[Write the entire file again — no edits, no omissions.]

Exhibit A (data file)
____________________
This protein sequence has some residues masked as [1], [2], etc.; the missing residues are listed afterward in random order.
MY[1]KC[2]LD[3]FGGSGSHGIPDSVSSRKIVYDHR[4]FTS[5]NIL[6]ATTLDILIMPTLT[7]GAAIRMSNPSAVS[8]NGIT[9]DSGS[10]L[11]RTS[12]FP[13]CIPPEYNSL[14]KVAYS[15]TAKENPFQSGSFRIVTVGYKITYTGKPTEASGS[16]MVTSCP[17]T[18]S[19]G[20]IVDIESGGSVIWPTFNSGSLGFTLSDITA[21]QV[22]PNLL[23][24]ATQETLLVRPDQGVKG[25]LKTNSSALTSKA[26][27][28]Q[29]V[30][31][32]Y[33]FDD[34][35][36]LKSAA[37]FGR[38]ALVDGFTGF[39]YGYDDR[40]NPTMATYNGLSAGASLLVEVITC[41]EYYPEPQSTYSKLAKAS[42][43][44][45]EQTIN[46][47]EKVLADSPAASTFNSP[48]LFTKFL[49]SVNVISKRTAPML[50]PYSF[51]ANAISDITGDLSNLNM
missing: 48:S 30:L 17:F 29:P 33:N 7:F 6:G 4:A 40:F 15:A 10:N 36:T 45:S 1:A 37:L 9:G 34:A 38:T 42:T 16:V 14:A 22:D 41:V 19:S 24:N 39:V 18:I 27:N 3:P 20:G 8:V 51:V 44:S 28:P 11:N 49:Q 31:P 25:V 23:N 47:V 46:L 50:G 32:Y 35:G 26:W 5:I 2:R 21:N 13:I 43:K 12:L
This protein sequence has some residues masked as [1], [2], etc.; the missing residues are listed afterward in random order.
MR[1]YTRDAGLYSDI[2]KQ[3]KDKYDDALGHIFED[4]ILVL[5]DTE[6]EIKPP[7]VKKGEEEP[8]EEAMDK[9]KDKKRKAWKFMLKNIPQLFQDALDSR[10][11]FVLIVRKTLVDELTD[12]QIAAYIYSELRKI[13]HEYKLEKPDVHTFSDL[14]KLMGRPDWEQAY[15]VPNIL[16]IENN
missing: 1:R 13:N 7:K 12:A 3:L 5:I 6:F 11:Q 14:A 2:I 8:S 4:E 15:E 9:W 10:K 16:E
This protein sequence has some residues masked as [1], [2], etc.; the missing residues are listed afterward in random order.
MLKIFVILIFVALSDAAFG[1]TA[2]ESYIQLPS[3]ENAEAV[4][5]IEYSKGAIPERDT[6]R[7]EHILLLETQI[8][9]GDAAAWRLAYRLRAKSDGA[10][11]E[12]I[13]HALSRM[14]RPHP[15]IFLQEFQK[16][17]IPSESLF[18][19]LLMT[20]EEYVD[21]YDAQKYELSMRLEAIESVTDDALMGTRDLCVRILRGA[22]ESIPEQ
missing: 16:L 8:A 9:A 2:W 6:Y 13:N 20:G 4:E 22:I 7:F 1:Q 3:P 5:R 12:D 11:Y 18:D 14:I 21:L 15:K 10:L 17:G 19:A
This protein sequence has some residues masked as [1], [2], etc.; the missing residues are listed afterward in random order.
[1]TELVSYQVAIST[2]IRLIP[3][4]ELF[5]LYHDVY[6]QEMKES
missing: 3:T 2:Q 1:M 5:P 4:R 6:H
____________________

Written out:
This protein sequence has some residues masked as [1], [2], etc.; the missing residues are listed afterward in random order.
MY[1]KC[2]LD[3]FGGSGSHGIPDSVSSRKIVYDHR[4]FTS[5]NIL[6]ATTLDILIMPTLT[7]GAAIRMSNPSAVS[8]NGIT[9]DSGS[10]L[11]RTS[12]FP[13]CIPPEYNSL[14]KVAYS[15]TAKENPFQSGSFRIVTVGYKITYTGKPTEASGS[16]MVTSCP[17]T[18]S[19]G[20]IVDIESGGSVIWPTFNSGSLGFTLSDITA[21]QV[22]PNLL[23][24]ATQETLLVRPDQGVKG[25]LKTNSSALTSKA[26][27][28]Q[29]V[30][31][32]Y[33]FDD[34][35][36]LKSAA[37]FGR[38]ALVDGFTGF[39]YGYDDR[40]NPTMATYNGLSAGASLLVEVITC[41]EYYPEPQSTYSKLAKAS[42][43][44][45]EQTIN[46][47]EKVLADSPAASTFNSP[48]LFTKFL[49]SVNVISKRTAPML[50]PYSF[51]ANAISDITGDLSNLNM
missing: 48:S 30:L 17:F 29:P 33:N 7:F 6:G 4:A 40:F 15:A 10:N 36:T 45:S 1:A 37:L 9:G 34:A 38:T 42:T 16:V 14:A 22:D 41:V 19:S 24:N 39:V 18:I 27:N 3:P 20:G 8:V 51:V 44:S 28:P 11:N 49:Q 31:P 25:V 23:N 47:V 46:L 50:G 32:Y 35:G 26:W 5:I 2:R 21:N 13:I 43:K 12:L
This protein sequence has some residues masked as [1], [2], etc.; the missing residues are listed afterward in random order.
MR[1]YTRDAGLYSDI[2]KQ[3]KDKYDDALGHIFED[4]ILVL[5]DTE[6]EIKPP[7]VKKGEEEP[8]EEAMDK[9]KDKKRKAWKFMLKNIPQLFQDALDSR[10][11]FVLIVRKTLVDELTD[12]QIAAYIYSELRKI[13]HEYKLEKPDVHTFSDL[14]KLMGRPDWEQAY[15]VPNIL[16]IENN
missing: 1:R 13:N 7:K 12:A 3:L 5:I 6:F 11:Q 14:A 2:I 8:S 4:E 15:E 9:W 10:K 16:E
This protein sequence has some residues masked as [1], [2], etc.; the missing residues are listed afterward in random order.
MLKIFVILIFVALSDAAFG[1]TA[2]ESYIQLPS[3]ENAEAV[4][5]IEYSKGAIPERDT[6]R[7]EHILLLETQI[8][9]GDAAAWRLAYRLRAKSDGA[10][11]E[12]I[13]HALSRM[14]RPHP[15]IFLQEFQK[16][17]IPSESLF[18][19]LLMT[20]EEYVD[21]YDAQKYELSMRLEAIESVTDDALMGTRDLCVRILRGA[22]ESIPEQ
missing: 16:L 8:A 9:A 2:W 6:Y 13:N 20:G 4:E 22:I 7:F 1:Q 3:P 5:R 12:D 11:Y 18:D 14:I 21:L 15:K 10:L 17:G 19:A
This protein sequence has some residues masked as [1], [2], etc.; the missing residues are listed afterward in random order.
[1]TELVSYQVAIST[2]IRLIP[3][4]ELF[5]LYHDVY[6]QEMKES
missing: 3:T 2:Q 1:M 5:P 4:R 6:H